South Sudan citizens decry skyrocketing food prices

Flag of South Sudan with flare and dark blue sky

South Sudan’s citizens on Monday decried skyrocketing prices of basic commodities like food due to the deteriorating economic situation in the country.

South Sudan depends significantly on essential commodities imported from neighboring Kenya, Sudan and Uganda.

Moses Lado, a vendor at Jebel market, said that food price hike had negatively impacted his business amid the devaluation of the local currency.

“Prices of food in the market have doubled in the recent past while destabilizing livelihoods, “said Lado.

He said the devaluating local currency has deterred traders from importing cargo, paralyzing the supply chain network, adding that 100 U.S. dollars is about 48,000 South Sudanese pounds.

“Life has become hard for me as a trader, it is not easy, and there is no business. I sit from morning to evening without making any sufficient sales unlike last month,” said Lado.

Suzan Achol, a female trader said that 50 kilograms of maize flour is sold at 13,000 South Sudanese pounds (about 35 U.S. dollars), and one kilogram of sugar is retailing at 5 dollars.

“The cost of different commodities differs from one market to the other,” said Achol.

Kuol Athian, minister of Trade and Industry, said recently that the government had put measures in place to help stabilize the cost of basic commodities.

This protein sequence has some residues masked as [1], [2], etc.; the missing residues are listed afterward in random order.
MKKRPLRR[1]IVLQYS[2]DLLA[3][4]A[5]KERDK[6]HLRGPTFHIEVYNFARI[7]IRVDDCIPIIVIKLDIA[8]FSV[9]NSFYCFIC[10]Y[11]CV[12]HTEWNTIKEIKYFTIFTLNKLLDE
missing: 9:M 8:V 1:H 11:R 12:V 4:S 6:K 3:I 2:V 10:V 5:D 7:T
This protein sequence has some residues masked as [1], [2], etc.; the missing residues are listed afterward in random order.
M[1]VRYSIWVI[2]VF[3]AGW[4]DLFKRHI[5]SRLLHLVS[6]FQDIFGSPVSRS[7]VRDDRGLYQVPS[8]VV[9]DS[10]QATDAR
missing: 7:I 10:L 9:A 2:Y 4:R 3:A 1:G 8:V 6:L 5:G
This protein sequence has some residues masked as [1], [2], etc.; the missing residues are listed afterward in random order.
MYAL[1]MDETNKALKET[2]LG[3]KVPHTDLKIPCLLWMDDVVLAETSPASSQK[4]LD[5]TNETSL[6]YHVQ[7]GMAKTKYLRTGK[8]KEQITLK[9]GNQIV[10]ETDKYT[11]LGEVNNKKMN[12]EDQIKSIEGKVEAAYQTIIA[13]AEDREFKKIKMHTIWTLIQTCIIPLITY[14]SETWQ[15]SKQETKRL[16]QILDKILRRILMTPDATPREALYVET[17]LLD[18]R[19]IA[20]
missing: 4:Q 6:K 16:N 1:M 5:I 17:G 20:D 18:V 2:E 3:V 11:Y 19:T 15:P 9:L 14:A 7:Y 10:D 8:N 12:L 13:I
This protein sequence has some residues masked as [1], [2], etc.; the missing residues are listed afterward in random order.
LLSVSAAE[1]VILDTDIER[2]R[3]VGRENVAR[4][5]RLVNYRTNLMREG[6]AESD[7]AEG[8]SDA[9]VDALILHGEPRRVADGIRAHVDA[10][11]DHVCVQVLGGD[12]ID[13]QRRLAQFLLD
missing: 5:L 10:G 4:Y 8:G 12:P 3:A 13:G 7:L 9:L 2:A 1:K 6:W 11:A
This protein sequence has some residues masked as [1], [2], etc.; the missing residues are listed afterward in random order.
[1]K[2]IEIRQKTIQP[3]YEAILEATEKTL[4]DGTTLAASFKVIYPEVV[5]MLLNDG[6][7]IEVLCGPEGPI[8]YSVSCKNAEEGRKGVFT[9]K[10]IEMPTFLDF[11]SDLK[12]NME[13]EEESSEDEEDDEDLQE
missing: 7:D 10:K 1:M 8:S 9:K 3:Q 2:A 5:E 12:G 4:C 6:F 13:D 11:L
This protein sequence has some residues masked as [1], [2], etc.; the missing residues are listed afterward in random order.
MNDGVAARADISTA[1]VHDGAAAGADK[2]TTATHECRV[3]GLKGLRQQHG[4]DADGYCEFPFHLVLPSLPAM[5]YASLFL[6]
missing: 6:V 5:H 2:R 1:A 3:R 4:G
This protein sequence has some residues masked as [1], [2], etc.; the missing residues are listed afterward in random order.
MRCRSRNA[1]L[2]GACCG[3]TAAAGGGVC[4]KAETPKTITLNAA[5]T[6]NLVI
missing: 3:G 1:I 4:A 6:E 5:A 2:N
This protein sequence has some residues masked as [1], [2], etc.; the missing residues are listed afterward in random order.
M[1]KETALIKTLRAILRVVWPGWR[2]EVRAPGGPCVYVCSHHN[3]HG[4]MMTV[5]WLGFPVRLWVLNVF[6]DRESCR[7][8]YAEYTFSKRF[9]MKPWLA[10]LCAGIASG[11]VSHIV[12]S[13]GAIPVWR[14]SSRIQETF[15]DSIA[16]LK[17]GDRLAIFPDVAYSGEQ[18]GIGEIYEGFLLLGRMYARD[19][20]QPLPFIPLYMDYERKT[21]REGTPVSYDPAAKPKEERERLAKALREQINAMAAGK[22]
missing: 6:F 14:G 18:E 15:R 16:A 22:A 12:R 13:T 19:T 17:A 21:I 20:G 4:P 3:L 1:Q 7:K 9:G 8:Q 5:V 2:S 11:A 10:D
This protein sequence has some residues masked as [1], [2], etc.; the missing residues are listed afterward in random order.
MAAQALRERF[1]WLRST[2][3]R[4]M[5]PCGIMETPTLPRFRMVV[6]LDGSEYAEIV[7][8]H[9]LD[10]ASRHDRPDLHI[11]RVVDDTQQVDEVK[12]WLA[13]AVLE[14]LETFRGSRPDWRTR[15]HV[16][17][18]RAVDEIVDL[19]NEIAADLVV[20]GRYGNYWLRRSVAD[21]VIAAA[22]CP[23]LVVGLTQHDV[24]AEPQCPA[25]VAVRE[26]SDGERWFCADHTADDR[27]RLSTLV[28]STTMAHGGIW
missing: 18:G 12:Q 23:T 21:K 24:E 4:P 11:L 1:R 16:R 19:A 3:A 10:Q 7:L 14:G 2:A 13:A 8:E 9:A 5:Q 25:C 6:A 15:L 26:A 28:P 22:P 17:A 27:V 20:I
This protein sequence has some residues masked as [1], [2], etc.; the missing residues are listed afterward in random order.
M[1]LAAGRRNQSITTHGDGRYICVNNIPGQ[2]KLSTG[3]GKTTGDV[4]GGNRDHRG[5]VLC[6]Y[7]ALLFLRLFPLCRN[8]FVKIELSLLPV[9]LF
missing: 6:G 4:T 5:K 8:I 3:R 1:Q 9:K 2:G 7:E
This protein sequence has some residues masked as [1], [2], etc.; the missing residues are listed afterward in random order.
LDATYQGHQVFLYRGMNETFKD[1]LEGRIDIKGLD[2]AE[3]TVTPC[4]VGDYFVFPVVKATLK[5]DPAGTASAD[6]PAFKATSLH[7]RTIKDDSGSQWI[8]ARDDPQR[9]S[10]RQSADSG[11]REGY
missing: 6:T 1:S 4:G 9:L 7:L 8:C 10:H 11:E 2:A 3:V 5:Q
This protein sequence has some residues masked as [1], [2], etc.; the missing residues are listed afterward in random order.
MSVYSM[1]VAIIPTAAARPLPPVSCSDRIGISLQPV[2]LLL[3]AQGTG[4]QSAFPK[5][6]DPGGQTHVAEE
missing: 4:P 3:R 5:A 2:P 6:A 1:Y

Salvatore Garang Mabiordit, the Minister for Finance and Economic Planning said that inter-communal skirmishes, natural disasters, desert locust invasion and volatility in the global oil market had slowed down economic growth in South Sudan.

“The tax revenues were also significantly affected because of the closure of borders and business with neighboring countries became very slow or at least only relief items were allowed to come,” said Garang.

South Sudan government said in August that it was seeking 250 million U.S. dollars loan from African Export and Import Bank to cushion the economy from disruptions occasioned by the COVID-19 pandemic.

The central bank in Juba in August announced that it had run out of foreign exchange reserves and could not halt the deprecation of local currency.

The landlocked country depends entirely on oil to finance its budget, but a reduction in oil production from 185,000 barrels per day (bpd) to 170,000 bpd due to COVID-19 disruptions has negatively impacted revenue generation.